Over-45s are at a higher risk of contracting STIs than ever before because of society’s unwillingness to talk about middle-aged and older people having sex, a new report has found.
A study undertaken by the University of Chichester, alongside organisations in the UK, Belgium, and Netherlands, revealed negative attitudes and limited knowledge towards the age group’s sexual health needs is associated with a generation unaware of the dangers of unprotected intercourse.
It also found that over-45s living in socially and economically-disadvantaged areas are at particularly risk of contracting sexually-transmitted infections with little awareness of available healthcare services and limited access to doctors and nurses.
The report is part of the SHIFT project: a three-year initiative which aims to develop a training model that can be used by professionals working in healthcare to improve the sexual health and wellbeing of middle-aged and older people across the UK and Europe.
University of Chichester senior lecturer Dr. Ian Tyndall, who is leading the project’s evaluation, said that major changes in sexual behavior in recent decades has seen increasing numbers of sexually active older-people.
“Over-45s at most risk are generally those entering new relationships after a period of monogamy, often post-menopause, when pregnancy is no longer a consideration, but give little thought to STIs,” he added. “Given improvements in life expectancy, sexual healthcare needs to improve its intervention for older adults and vulnerable groups to provide a more utilised, knowledgeable, compassionate, and effective service.”
The three-year SHIFT study was launched in 2019. Following a 2.5million grant from the EU Interreg 2Seas programme, its intention is to address growing rates of STIs in over-45s and improve engagement of older people in sexual health services, including those facing socioeconomic disadvantage.
The latest SHIFT report included around 800 participants across the south coast of England and northern regions of Belgium and the Netherlands, nearly 200 of which face socioeconomic disadvantage. Initial findings have highlighted four critical areas where, the researchers believe, an intervention can address the gaps in current healthcare provision: awareness, access, knowledge, and stigma.
Awareness: The results showed that a significant number of participants were unaware of the risks of STI, while 46 per cent did not know the location of their nearest healthcare centre. Researchers did, however, find that social media was the most effective tool for encouraging engagement with sexual health services—ahead of leaflets or GP appointments.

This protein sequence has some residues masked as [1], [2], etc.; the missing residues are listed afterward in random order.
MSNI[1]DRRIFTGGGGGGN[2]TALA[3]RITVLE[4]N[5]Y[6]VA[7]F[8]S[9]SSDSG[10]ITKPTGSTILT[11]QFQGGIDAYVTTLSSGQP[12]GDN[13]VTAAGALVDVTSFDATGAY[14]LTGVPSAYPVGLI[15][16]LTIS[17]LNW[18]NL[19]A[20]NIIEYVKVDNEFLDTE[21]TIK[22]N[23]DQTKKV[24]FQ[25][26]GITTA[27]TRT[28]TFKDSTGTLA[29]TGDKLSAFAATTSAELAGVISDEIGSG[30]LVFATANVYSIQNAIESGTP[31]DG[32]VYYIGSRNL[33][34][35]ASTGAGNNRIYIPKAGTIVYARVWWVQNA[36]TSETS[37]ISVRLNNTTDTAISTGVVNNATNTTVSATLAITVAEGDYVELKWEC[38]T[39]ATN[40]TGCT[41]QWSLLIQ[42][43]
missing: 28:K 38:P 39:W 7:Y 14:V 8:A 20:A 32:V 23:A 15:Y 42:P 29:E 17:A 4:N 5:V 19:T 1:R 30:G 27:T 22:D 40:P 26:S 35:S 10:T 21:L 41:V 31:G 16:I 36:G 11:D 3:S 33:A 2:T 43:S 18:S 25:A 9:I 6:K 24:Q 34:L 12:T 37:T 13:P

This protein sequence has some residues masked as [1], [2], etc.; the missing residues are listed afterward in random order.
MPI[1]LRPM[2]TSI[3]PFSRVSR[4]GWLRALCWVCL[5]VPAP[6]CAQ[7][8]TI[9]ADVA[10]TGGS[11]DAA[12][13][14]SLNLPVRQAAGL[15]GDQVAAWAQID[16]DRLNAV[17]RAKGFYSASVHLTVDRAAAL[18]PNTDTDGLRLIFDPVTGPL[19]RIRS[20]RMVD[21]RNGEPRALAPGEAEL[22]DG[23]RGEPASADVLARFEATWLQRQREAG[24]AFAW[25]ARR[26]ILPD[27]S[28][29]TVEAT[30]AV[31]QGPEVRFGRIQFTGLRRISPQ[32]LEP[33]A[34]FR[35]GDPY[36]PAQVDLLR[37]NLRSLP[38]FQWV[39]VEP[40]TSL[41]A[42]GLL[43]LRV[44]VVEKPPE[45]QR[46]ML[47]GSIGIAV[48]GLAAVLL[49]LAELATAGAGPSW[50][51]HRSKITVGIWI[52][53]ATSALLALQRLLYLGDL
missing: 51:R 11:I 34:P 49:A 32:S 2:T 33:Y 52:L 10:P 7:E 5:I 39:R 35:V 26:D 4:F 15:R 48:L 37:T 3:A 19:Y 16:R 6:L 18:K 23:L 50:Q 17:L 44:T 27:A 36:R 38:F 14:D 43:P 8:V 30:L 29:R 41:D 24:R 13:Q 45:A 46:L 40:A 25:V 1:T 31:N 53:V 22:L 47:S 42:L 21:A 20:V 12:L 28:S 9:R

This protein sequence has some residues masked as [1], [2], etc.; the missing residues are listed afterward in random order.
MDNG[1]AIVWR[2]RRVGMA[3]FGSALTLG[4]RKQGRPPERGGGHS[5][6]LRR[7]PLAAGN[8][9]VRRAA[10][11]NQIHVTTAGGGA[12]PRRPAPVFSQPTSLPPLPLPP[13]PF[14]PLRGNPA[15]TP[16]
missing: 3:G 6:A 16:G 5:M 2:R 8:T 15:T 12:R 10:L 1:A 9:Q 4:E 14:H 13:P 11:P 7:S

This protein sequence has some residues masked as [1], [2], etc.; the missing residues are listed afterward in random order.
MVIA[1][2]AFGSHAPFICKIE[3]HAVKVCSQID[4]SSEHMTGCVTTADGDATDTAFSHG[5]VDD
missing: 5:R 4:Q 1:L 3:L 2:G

Knowledge: The participants highlighted that their health professionals, including doctors and nurses, lacked sufficient sexual health knowledge—and consequently only half had a recent STI test. There is therefore an “urgent need” to create a tailored training programme to increase understanding in the wider healthcare workforce, the researchers wrote.
Stigma: Shame was identified as the biggest barrier to accessing sexual healthcare services, according to the report. A number of participants felt that sexual health has become a “dirty” term which is discouraging people from attending regular check-ups.
Access: Limited information around the location of sexual health centres and restricted opening times were a consistent problem for many participants. Others living in more rural locations also mentioned that growing costs of public transport was a barrier to appointments.
Fellow SHIFT researcher Dr. Ruth Lowry added: “It is clear from the numbers reporting fear of being judged by important others who know them and by health professionals that stigma remains a crucial barrier to address in any sexual health promotion intervention.
“The findings have also shown that groups with one or more socio-economic disadvantages, such as homeless people, sex workers, non-native language speakers and migrants, are at even greater risk of being unaware of their sexual health and unable to access the appropriate services.”
The SHIFT partners intend to have an effective intervention ready by 2021, after which it will be rolled out to healthcare professionals, with the research published in 2022. It intends to reach as many as 150,000 people across the south coast of the UK, France, Belgium, and the Netherlands.
The survey was distributed prior to the Covid-19 pandemic, while focus groups and interviews are taking place via video calls to navigate restrictions in jurisdictions across participating countries.